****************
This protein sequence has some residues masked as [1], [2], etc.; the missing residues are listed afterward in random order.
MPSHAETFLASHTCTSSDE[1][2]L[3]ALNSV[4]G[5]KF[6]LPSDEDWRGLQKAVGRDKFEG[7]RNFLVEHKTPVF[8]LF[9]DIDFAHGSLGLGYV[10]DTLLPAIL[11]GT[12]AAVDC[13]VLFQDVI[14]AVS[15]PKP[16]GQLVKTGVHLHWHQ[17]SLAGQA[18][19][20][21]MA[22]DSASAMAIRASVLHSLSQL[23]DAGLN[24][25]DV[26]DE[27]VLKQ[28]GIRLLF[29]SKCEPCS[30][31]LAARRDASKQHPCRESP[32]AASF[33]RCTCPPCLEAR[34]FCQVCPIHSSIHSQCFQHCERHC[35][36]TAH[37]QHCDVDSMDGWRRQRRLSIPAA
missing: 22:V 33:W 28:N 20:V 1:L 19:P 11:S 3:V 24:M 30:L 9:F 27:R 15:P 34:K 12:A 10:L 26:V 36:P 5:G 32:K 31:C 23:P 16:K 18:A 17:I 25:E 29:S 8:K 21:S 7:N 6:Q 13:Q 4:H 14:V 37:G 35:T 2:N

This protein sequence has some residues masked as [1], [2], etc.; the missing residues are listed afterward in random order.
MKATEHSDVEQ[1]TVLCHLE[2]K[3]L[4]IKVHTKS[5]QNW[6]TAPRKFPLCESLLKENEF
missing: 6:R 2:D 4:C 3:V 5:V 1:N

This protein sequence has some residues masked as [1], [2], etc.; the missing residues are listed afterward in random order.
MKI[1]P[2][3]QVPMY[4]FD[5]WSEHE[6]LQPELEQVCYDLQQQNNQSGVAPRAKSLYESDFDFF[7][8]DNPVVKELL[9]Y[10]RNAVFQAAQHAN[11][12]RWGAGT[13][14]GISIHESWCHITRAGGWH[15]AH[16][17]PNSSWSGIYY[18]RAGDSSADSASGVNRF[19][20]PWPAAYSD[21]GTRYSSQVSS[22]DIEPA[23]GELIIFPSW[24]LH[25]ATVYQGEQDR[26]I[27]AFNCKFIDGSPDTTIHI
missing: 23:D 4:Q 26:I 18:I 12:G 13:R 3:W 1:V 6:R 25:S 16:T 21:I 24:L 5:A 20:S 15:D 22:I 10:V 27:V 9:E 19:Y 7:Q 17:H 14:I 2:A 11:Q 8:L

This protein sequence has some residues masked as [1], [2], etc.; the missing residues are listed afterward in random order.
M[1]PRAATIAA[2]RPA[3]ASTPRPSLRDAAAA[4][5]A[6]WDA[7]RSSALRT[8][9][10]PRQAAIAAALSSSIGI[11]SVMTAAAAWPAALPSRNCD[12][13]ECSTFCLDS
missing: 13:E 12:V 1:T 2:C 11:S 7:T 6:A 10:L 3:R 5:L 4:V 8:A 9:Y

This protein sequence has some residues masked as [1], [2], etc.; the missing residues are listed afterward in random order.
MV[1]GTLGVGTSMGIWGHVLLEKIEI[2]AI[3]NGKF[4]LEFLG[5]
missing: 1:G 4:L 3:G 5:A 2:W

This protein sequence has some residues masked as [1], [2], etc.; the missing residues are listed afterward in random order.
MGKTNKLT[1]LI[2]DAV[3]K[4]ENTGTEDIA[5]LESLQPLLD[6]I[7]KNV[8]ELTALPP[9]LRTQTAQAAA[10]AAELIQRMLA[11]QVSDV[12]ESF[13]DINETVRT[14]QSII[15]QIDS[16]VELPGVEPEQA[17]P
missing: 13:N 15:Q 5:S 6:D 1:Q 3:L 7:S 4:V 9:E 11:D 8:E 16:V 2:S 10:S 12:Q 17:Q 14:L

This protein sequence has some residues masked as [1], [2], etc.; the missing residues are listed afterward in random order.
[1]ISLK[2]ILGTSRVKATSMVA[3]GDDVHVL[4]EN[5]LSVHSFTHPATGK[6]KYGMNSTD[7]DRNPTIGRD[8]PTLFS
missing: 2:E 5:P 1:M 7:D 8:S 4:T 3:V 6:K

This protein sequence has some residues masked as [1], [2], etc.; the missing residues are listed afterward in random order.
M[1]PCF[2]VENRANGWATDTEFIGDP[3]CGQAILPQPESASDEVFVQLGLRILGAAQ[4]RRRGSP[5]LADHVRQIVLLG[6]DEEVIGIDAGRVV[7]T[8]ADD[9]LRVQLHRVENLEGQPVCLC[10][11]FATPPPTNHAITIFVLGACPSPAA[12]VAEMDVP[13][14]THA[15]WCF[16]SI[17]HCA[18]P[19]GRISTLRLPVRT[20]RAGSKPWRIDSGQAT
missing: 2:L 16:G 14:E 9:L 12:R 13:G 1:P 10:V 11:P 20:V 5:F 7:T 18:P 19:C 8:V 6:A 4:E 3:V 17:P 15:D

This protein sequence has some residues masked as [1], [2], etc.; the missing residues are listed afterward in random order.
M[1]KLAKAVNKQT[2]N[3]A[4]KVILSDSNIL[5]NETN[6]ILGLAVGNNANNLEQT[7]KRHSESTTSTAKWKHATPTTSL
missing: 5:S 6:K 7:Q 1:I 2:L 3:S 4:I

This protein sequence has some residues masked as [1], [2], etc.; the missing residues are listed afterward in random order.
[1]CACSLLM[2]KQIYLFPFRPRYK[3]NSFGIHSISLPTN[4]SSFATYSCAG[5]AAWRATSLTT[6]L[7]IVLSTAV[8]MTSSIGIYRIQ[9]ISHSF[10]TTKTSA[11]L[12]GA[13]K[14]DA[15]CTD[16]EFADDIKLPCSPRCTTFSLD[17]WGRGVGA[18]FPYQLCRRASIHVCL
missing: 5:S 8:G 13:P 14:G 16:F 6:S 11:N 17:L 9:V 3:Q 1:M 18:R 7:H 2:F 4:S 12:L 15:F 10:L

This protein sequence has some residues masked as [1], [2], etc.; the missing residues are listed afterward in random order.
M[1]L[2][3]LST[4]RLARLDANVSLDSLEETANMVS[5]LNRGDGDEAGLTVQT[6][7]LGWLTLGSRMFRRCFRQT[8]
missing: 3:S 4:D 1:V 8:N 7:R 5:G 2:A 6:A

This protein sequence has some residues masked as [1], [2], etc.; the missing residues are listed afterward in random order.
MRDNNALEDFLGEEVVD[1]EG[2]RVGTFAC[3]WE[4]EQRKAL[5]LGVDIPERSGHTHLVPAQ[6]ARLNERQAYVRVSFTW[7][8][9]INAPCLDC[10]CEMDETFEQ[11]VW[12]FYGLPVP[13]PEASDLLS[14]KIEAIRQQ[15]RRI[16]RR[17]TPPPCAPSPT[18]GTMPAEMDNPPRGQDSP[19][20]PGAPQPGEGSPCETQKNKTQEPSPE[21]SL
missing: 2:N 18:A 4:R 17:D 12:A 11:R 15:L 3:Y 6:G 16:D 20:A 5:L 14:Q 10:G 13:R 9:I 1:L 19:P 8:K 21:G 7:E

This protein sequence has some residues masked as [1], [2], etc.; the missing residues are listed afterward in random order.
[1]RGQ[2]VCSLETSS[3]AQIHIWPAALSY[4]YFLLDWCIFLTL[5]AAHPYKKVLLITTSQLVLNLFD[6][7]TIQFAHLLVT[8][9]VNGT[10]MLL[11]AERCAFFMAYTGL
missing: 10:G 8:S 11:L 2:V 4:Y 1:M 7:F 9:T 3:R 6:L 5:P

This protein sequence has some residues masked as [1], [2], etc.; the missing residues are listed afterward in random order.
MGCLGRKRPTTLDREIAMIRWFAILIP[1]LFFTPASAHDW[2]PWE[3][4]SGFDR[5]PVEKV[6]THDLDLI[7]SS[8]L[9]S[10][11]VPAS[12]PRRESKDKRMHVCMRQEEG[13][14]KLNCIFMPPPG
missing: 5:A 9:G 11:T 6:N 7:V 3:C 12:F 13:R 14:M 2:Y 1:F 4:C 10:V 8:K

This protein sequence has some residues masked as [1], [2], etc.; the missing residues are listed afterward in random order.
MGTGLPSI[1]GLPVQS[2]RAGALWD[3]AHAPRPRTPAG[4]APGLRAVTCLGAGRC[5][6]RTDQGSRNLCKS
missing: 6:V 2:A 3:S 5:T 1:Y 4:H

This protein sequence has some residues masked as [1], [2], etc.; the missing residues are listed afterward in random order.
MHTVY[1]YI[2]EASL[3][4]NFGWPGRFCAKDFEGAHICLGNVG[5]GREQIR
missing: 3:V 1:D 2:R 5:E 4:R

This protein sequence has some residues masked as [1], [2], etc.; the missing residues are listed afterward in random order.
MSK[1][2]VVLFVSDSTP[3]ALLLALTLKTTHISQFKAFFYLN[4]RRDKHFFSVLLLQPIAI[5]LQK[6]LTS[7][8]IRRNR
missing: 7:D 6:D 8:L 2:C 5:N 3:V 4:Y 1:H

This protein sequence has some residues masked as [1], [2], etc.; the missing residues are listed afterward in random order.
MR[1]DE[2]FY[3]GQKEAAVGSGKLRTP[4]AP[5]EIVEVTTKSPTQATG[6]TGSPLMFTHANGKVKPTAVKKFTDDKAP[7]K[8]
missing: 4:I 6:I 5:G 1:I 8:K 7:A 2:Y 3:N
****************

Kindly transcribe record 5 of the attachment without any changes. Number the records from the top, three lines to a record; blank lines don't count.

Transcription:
This protein sequence has some residues masked as [1], [2], etc.; the missing residues are listed afterward in random order.
MV[1]GTLGVGTSMGIWGHVLLEKIEI[2]AI[3]NGKF[4]LEFLG[5]
missing: 1:G 4:L 3:G 5:A 2:W